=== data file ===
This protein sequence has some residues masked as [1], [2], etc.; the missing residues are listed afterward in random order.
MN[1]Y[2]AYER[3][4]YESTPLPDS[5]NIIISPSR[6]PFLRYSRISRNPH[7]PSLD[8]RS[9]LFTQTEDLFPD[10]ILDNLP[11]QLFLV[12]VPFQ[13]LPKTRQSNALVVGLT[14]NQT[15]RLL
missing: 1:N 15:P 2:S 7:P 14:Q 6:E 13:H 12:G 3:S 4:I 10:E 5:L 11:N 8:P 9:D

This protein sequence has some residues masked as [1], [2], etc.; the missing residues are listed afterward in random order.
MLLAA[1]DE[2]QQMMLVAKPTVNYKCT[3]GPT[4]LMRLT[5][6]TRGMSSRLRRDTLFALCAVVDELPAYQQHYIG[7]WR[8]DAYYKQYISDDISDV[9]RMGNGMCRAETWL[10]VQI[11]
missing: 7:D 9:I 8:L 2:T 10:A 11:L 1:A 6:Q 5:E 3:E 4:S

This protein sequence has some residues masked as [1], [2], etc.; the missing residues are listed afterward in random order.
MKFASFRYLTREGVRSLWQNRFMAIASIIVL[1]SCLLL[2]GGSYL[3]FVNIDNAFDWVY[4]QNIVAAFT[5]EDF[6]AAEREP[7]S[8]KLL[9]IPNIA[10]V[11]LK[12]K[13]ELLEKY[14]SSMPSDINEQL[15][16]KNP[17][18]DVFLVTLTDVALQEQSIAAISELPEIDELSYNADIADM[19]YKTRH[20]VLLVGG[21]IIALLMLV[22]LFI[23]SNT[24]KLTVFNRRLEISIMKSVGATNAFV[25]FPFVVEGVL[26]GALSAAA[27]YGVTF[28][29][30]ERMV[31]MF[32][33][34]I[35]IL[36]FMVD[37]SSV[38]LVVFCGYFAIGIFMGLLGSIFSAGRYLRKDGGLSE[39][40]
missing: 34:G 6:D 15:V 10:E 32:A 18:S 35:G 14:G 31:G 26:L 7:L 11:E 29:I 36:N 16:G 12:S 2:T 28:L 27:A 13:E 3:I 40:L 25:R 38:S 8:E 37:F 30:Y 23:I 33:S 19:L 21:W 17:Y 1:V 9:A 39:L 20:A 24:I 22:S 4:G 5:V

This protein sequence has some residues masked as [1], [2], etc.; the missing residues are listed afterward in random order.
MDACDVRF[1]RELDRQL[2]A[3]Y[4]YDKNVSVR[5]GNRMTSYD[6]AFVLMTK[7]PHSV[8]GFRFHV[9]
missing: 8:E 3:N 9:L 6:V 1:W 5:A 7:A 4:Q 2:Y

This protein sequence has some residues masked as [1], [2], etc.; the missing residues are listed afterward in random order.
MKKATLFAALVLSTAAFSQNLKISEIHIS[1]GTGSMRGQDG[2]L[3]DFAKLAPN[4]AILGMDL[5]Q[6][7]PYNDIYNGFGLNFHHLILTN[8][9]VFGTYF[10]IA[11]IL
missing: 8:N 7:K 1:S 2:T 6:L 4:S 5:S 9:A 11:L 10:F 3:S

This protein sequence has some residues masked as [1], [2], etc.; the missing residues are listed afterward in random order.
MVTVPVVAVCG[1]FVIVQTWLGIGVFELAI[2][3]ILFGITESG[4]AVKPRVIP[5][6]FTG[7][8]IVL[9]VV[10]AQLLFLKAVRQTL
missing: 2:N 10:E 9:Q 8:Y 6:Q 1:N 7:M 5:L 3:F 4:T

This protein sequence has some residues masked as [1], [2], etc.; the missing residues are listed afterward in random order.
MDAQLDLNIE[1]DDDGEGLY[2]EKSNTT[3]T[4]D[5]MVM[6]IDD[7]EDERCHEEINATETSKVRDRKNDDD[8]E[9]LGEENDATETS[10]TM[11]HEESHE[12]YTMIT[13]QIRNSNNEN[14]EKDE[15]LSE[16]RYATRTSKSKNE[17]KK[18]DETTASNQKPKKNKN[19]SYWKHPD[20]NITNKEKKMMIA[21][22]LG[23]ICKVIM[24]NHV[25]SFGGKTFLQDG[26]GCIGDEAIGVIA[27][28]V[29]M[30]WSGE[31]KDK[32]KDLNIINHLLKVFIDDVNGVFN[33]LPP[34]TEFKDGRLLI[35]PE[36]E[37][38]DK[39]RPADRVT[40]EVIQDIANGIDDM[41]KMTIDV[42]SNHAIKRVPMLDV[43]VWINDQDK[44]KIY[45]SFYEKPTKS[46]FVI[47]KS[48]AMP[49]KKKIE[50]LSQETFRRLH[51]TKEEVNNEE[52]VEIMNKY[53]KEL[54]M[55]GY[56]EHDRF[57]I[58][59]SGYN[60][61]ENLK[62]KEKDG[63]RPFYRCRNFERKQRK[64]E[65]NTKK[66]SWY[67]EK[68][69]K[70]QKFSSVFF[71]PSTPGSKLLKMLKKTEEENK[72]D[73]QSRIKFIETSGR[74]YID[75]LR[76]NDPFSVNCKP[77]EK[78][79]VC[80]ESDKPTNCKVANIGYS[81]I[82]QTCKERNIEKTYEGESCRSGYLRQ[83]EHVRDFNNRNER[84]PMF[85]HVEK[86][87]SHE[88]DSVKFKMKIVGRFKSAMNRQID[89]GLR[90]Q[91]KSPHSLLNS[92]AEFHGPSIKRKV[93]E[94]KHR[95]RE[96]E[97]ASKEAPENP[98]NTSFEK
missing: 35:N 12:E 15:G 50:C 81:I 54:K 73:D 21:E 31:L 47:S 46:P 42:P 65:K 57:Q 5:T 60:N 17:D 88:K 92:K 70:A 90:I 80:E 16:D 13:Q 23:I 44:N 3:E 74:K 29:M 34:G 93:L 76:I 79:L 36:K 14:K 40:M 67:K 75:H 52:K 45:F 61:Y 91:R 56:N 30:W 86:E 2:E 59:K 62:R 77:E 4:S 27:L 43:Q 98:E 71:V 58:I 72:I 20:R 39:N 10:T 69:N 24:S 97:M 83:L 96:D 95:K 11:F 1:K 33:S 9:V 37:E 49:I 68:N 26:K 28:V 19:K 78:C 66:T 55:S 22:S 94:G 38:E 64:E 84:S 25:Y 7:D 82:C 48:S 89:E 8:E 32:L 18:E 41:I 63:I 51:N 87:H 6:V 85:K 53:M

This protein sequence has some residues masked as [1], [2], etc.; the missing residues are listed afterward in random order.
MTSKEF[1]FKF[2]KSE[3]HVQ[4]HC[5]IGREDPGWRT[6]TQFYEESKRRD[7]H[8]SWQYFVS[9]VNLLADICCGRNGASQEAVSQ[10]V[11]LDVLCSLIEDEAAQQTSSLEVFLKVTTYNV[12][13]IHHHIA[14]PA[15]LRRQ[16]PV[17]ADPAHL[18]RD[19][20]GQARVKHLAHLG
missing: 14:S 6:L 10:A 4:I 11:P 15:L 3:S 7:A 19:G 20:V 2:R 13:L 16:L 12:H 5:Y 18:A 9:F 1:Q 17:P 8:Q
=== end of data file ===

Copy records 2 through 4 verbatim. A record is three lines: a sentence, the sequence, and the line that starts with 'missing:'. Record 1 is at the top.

This protein sequence has some residues masked as [1], [2], etc.; the missing residues are listed afterward in random order.
MLLAA[1]DE[2]QQMMLVAKPTVNYKCT[3]GPT[4]LMRLT[5][6]TRGMSSRLRRDTLFALCAVVDELPAYQQHYIG[7]WR[8]DAYYKQYISDDISDV[9]RMGNGMCRAETWL[10]VQI[11]
missing: 7:D 9:I 8:L 2:T 10:A 11:L 1:A 6:Q 5:E 3:E 4:S

This protein sequence has some residues masked as [1], [2], etc.; the missing residues are listed afterward in random order.
MKFASFRYLTREGVRSLWQNRFMAIASIIVL[1]SCLLL[2]GGSYL[3]FVNIDNAFDWVY[4]QNIVAAFT[5]EDF[6]AAEREP[7]S[8]KLL[9]IPNIA[10]V[11]LK[12]K[13]ELLEKY[14]SSMPSDINEQL[15][16]KNP[17][18]DVFLVTLTDVALQEQSIAAISELPEIDELSYNADIADM[19]YKTRH[20]VLLVGG[21]IIALLMLV[22]LFI[23]SNT[24]KLTVFNRRLEISIMKSVGATNAFV[25]FPFVVEGVL[26]GALSAAA[27]YGVTF[28][29][30]ERMV[31]MF[32][33][34]I[35]IL[36]FMVD[37]SSV[38]LVVFCGYFAIGIFMGLLGSIFSAGRYLRKDGGLSE[39][40]
missing: 34:G 6:D 15:V 10:E 32:A 18:S 35:G 14:G 31:G 26:L 7:L 11:E 29:I 36:N 16:G 12:S 2:T 28:L 27:A 13:E 3:I 40:L 25:R 38:S 8:E 37:F 30:Y 23:I 33:S 19:L 21:W 17:Y 1:V 9:A 39:L 20:A 24:I 22:S 4:G 5:V

This protein sequence has some residues masked as [1], [2], etc.; the missing residues are listed afterward in random order.
MDACDVRF[1]RELDRQL[2]A[3]Y[4]YDKNVSVR[5]GNRMTSYD[6]AFVLMTK[7]PHSV[8]GFRFHV[9]
missing: 8:E 3:N 9:L 6:V 1:W 5:A 7:A 4:Q 2:Y